Stares & Chairs

12 January 2018 – Out on a walk, you hope for some stare-worthy moments. But, chairs? Not unless your path takes you through furniture stores.

I am not walking through furniture stores, I am heading east from Cambie Bridge along False Creek. Chairs don’t come into it. Yet.

Staring, is what I’m doing.

At the ferries puttering back & forth; at the lone kayaker who has just glided past; at the “beehive” installation out there in the water; at the agreeably rough wooden structure nearer to land, which seems to fit so well into its nautical environment. And, yes, at the neon slogan picked out on its cross-beam.

Should I Be Worried? Truth is, despite all the issues the question teases into mind, I prefer — this bright, sunny day — not to worry. Not right now.

I prefer to cock an ear to the murder of crows in an adjacent tree, busy composing their latest Cawcophony Concerto.

Then I stop for another public-art slogan, just steps farther east than the first. This one has been around longer, so it’s familiar to me, but I always stop anyway. I like the message.

Let’s be thankful.

Something else to stare at, as I zig-zag through Hinge Park, this time courtesy of Nature: a winter palette of colour.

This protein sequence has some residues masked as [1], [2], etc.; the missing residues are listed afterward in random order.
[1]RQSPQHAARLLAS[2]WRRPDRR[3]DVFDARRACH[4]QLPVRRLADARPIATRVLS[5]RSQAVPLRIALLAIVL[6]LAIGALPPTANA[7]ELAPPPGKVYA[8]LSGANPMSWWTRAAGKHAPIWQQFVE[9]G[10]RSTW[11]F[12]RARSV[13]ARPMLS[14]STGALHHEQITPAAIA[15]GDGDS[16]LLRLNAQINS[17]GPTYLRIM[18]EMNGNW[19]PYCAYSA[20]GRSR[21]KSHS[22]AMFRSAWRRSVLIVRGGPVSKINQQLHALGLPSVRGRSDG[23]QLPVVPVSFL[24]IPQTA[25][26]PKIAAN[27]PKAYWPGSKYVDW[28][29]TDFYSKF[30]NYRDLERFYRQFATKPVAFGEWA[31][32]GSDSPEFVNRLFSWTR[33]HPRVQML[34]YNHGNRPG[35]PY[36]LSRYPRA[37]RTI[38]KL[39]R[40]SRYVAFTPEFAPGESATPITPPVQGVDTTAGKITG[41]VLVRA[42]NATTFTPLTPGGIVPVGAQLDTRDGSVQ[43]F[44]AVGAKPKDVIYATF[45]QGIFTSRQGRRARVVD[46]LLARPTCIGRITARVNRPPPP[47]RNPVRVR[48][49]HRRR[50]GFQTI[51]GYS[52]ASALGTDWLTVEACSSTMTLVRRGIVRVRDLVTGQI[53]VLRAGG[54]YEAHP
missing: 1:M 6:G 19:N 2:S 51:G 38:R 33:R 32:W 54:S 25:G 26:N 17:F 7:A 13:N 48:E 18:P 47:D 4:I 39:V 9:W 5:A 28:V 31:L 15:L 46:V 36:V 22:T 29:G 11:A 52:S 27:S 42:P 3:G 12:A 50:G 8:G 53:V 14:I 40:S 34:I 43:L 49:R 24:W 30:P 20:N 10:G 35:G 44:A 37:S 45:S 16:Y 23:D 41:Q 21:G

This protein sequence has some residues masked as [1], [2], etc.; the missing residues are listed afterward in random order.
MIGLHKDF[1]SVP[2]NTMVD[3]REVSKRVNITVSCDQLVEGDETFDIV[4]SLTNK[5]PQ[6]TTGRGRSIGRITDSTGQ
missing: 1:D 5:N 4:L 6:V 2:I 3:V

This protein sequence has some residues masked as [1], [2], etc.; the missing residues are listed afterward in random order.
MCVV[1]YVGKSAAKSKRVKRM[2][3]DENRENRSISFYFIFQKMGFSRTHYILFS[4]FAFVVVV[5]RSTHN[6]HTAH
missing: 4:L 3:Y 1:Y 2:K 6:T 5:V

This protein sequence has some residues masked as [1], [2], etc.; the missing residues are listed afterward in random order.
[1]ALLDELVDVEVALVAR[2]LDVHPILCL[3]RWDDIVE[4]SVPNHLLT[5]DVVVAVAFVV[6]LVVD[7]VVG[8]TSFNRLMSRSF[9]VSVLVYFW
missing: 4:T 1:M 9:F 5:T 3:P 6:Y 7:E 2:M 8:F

Intense green, tawny gold, wine-red. Boom boom boom.

I’m approaching Olympic Village Square now, with its tidy insets, pedestrian bridges, stone hard-scaping to enhance the natural setting.

And a blindingly white chair.

It’s a photo-shoot, the photographer as focused as her camera, her assistant at her shoulder. Other passers-by slow a moment, take it in, speed up again and move on.

Well, I think, it’s not the only white chair around here.

These chairs are always here, well used and a little the grubbier for it. Warmer weather, they support visitors — I’ve been one of them. Right now, their broad arms support only the photo-shoot notebooks.

Just before the Square, another inlet of water, with its tiered stones that always (inaccurately, I know) make me think of ancient Greek amphitheatres.

And what do I see? More white chairs!

Another photo-shoot. This time the photographer is male, he & his assistant svelte in black, both as carefully composed as the scene before their camera.

A latte-break in the Square, and I’m off again.

Do these qualify as chairs?